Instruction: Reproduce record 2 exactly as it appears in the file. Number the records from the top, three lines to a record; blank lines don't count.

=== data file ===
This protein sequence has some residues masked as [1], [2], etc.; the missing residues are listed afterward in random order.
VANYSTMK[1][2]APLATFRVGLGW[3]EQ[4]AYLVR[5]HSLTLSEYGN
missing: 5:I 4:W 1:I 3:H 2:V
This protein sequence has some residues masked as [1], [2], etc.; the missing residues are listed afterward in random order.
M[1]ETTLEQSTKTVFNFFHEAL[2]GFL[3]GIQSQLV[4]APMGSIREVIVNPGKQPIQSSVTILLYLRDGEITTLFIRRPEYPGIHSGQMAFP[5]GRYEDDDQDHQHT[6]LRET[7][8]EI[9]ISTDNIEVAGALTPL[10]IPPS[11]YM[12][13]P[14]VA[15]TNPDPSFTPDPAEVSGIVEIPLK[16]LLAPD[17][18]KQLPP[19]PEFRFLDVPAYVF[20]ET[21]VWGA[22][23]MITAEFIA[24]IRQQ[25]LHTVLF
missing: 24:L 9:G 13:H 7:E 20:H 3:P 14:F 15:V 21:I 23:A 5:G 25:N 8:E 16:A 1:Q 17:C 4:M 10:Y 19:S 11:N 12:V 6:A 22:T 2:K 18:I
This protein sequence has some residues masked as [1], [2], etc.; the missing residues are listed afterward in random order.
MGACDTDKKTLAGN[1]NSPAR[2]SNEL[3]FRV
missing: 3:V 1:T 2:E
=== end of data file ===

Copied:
This protein sequence has some residues masked as [1], [2], etc.; the missing residues are listed afterward in random order.
M[1]ETTLEQSTKTVFNFFHEAL[2]GFL[3]GIQSQLV[4]APMGSIREVIVNPGKQPIQSSVTILLYLRDGEITTLFIRRPEYPGIHSGQMAFP[5]GRYEDDDQDHQHT[6]LRET[7][8]EI[9]ISTDNIEVAGALTPL[10]IPPS[11]YM[12][13]P[14]VA[15]TNPDPSFTPDPAEVSGIVEIPLK[16]LLAPD[17][18]KQLPP[19]PEFRFLDVPAYVF[20]ET[21]VWGA[22][23]MITAEFIA[24]IRQQ[25]LHTVLF
missing: 24:L 9:G 13:H 7:E 20:H 3:P 14:F 15:V 21:I 23:A 5:G 25:N 8:E 16:A 1:Q 17:C 4:M 10:Y 19:S 11:N 12:V 6:A 22:T 2:K 18:I